Blue German Shepherds are loyal and loving. They will protect their “herd” by alerting people to enter or pass their home. They will watch over the young children in your family. When a youngster wants to play or snuggle, German Shepherds are gentle companions willing to entertain their little human members of the pack.

However, like all dog breeds, German Shepherds have limits that people, especially children, must understand and respect. Dogs can’t bear to pull their hair and pull their ears so much before they break. If you have children around a German Shepherd, teach them to respect the limits of dogs.

Training the Blue German Shepherd

Basic commands are an absolute must with German Shepherds. They thrive within the limits of their family. They need to know that you are their master and they must obey your orders.

As for training, we discussed earlier some options for advanced skills training.

Nose job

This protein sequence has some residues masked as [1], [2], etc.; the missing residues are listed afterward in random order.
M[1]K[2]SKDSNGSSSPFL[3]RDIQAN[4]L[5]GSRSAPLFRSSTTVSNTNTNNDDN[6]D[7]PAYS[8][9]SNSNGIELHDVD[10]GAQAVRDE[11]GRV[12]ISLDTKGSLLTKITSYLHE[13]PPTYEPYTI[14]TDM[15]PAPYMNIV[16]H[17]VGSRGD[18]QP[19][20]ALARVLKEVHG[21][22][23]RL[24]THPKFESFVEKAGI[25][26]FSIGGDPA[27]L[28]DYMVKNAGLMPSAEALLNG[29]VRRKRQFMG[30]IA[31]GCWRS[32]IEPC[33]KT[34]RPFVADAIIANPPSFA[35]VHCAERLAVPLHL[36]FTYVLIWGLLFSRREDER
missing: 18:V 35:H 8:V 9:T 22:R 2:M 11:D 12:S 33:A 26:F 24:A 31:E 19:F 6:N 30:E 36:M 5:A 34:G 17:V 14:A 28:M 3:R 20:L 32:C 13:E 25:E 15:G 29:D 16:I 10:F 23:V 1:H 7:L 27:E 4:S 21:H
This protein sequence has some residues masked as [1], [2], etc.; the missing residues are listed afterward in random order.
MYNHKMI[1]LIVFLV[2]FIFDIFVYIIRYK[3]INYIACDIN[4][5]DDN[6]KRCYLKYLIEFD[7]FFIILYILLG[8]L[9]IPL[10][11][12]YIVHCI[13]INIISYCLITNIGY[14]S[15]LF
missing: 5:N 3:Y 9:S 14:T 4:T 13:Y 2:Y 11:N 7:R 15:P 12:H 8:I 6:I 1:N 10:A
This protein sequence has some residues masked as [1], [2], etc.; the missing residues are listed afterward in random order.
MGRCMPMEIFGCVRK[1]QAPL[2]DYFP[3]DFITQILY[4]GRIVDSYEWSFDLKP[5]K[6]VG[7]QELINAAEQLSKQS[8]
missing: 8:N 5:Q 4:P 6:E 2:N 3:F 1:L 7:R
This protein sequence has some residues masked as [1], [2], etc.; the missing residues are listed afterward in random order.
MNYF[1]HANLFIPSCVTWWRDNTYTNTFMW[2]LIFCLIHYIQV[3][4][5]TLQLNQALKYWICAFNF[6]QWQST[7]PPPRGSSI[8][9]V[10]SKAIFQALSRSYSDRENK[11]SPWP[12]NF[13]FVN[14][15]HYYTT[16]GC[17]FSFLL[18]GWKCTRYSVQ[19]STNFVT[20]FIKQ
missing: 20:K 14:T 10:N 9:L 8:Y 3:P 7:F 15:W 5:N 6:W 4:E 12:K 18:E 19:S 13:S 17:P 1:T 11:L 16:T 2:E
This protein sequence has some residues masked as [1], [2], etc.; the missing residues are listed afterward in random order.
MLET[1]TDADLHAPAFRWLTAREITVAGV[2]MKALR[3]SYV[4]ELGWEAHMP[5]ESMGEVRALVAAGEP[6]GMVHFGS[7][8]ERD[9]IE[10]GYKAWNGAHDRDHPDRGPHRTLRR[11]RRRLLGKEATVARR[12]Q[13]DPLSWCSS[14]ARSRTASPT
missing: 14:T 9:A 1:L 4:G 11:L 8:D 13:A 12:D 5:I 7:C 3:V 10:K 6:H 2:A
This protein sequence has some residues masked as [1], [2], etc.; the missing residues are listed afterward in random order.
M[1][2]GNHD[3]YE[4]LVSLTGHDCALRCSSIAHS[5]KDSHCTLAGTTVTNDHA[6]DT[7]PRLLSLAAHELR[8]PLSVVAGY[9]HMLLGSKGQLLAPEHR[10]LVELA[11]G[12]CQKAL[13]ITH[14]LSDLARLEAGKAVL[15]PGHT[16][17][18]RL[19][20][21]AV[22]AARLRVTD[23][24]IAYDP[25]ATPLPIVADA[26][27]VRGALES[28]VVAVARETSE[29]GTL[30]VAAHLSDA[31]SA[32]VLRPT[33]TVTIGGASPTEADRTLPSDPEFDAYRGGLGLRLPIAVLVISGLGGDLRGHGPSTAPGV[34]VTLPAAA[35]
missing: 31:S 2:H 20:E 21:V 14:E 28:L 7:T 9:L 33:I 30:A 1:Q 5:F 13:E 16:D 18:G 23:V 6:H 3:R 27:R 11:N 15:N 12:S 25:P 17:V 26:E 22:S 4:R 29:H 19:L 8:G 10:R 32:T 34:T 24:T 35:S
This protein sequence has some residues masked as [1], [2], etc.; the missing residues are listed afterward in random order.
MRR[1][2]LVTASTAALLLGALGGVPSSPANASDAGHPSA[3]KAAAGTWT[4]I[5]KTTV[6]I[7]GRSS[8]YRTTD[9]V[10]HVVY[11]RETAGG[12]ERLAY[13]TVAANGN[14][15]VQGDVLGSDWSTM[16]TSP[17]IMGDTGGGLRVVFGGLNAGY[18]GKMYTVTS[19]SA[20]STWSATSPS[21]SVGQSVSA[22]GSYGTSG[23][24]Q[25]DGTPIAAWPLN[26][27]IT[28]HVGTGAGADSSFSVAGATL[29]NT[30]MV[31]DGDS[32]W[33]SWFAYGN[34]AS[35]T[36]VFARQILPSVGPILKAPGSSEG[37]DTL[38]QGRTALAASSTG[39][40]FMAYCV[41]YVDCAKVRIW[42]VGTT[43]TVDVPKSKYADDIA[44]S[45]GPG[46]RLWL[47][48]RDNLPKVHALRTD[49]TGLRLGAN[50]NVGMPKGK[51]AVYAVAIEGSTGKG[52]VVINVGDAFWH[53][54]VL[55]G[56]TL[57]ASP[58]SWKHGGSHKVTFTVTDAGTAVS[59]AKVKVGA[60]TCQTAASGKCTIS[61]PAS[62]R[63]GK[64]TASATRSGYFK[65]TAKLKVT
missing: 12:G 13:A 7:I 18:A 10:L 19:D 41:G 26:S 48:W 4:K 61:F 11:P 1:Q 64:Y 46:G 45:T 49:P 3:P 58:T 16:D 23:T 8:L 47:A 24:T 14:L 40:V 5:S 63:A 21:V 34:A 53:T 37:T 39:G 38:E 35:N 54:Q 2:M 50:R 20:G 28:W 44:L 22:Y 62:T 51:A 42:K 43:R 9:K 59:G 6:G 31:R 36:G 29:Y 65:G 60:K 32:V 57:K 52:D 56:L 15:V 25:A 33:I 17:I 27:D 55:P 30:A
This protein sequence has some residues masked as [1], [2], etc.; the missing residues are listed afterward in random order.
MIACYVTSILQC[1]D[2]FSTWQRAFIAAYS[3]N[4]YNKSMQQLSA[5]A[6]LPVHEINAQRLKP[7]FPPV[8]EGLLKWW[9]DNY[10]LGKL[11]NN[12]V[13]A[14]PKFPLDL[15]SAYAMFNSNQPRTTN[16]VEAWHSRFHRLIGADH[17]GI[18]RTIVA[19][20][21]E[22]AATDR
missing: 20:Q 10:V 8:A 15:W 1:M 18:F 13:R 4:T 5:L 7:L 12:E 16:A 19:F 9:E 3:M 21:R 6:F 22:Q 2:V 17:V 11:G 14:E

• Explosives
  • Drugs
  • Missing people

Service work

  • Disability assistant
  • Guide for the blind
  • Assistant to the deaf
  • Alert dog for diabetes, panic attacks, anxiety and seizures

Recreational activities

  • Agility
  • Diving
  • Show dog


Thanks for reading about Blue German Shepherds! I hope you have learned something new! Feel free to leave a comment with your questions or experiences with Blue German Shepherds.

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I love the animals. Reading and writing about them, their customs, their peculiarities or the attention they require is exciting, and I also believe that it makes us better people. I share articles that solve the questions that dog caregivers face on a daily basis.